The Nine-Step Approach to Start Coaching

Nationals v Braves, 2012

High-Visibility Coaching

Conflict-averse supervisors know that holding others accountable is a difficult part of their job. When someone isn’t doing their work as expected, it’s your job to provide the guidance to get them back on track. Ignoring the problem just makes it worse.

If you find yourself supervising others who aren’t performing as expected and are out of ideas on what to do next, then try the 9-step coaching analysis process offered by Ferdinand F. Fournies, consultant and author of the book, Coaching for Improved Work Performance, first published in 1978.

I’ve been a supervisor for more than 10 years, and have participated in many hours of supervision and leadership training programs, and yet it didn’t even occur to me that there might be useful steps out there for working through a performance problem other than motivation theories. I learned about these nine steps while learning about human resource development theory and practices.

Here’s the quick version of the nine steps:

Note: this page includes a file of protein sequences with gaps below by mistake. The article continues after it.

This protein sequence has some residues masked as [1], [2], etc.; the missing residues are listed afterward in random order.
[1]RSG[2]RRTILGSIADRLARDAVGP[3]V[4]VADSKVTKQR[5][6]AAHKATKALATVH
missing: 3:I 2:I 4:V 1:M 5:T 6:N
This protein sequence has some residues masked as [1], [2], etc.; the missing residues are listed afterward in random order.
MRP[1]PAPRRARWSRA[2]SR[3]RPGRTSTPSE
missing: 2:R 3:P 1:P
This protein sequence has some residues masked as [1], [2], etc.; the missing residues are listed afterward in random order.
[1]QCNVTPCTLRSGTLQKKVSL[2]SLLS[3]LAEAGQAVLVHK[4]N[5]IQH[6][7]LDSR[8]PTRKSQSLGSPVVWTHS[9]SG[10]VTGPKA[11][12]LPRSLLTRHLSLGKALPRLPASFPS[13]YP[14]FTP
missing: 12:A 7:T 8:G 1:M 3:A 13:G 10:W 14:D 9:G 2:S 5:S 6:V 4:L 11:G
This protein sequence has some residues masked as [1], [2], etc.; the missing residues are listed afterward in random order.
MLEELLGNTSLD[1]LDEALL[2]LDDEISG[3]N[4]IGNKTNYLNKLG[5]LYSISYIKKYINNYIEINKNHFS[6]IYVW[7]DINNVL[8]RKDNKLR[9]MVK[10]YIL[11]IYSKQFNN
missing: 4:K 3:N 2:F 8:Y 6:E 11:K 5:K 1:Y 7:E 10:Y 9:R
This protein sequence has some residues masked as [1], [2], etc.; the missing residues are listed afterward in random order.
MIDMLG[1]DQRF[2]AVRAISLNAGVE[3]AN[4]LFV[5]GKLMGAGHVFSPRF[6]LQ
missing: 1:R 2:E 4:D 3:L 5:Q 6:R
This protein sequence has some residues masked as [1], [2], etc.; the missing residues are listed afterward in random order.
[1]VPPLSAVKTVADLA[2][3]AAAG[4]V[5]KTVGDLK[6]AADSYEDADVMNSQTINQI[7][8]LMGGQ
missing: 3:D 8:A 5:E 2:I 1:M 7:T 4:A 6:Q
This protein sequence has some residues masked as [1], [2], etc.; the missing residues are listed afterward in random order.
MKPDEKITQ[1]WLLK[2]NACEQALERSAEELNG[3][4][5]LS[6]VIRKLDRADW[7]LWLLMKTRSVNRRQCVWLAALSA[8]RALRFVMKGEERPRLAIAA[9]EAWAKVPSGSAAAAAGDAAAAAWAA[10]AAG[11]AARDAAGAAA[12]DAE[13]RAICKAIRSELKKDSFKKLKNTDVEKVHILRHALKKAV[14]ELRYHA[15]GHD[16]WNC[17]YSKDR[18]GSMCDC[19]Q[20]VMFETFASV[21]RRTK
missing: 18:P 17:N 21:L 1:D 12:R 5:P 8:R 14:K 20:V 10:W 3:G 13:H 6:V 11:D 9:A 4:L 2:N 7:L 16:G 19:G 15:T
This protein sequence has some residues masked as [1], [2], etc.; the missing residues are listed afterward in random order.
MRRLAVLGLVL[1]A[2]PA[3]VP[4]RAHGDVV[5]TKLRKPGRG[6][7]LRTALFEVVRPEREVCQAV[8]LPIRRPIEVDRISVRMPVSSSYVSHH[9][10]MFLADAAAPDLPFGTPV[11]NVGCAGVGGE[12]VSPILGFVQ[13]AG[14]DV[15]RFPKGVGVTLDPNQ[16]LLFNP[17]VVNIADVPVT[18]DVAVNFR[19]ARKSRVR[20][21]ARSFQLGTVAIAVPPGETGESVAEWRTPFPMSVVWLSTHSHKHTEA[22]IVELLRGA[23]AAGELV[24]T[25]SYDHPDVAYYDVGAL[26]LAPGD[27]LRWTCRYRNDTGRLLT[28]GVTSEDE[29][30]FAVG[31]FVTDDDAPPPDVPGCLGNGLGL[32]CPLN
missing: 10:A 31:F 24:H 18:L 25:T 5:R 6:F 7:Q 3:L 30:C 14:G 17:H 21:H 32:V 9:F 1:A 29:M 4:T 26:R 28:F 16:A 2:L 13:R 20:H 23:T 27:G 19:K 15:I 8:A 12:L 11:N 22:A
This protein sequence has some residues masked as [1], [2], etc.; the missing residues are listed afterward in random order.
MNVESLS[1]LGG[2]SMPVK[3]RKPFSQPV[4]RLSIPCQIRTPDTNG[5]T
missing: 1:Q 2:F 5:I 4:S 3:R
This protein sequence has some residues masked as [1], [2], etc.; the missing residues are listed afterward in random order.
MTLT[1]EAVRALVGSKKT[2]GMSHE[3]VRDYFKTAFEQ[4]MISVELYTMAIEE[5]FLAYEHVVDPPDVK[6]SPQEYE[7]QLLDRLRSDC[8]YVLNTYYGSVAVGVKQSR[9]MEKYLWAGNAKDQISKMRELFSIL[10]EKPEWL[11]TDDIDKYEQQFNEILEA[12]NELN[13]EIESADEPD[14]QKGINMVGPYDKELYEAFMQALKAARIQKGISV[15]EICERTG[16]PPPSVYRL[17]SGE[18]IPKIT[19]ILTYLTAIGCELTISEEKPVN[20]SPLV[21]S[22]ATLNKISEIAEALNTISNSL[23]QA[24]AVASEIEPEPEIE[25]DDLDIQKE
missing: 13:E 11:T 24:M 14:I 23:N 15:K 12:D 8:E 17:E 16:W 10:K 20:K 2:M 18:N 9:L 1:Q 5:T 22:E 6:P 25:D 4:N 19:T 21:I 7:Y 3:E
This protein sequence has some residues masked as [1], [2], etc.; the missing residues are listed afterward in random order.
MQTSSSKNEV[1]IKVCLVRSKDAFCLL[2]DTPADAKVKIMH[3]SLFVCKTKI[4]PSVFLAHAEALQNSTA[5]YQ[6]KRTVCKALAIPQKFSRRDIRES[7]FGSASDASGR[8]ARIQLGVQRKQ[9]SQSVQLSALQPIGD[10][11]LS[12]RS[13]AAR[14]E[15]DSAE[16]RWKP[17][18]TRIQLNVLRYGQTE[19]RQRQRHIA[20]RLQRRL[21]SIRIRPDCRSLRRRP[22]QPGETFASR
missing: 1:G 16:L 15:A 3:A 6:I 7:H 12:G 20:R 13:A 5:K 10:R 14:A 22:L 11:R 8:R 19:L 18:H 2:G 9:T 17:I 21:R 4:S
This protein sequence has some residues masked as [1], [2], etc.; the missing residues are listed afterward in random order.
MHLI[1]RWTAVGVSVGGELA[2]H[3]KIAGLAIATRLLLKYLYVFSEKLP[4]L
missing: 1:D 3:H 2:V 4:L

1. Identify the unsatisfactory employee performance.
  2. Is it worth your time and effort to address?
  3. Do subordinates know that their performance is not satisfactory?
  4. Do subordinates know what is supposed to be done?
  5. Are there obstacles beyond the employee’s control?
  6. Does the subordinate know how to do what must be done?
  7. Does a negative consequence follow effective performance?
  8. Does a positive consequence follow nonperformance?
  9. Could the subordinate do it if he or she wanted to?

These steps don’t assume anything as they attempt to identify the source of the problem. Instead, each step examines the problem from a new perspective. Some of the steps are intuitive but it’s unlikely that you have tried these steps as systematically as presented here.

Work through the steps and take appropriate actions as you go. You may find that the performance problem is fixed at any step along the way.

To learn more about Fournies’ practical coaching views—including what to do if these nine steps do not improve performance—read the book or visit his website.

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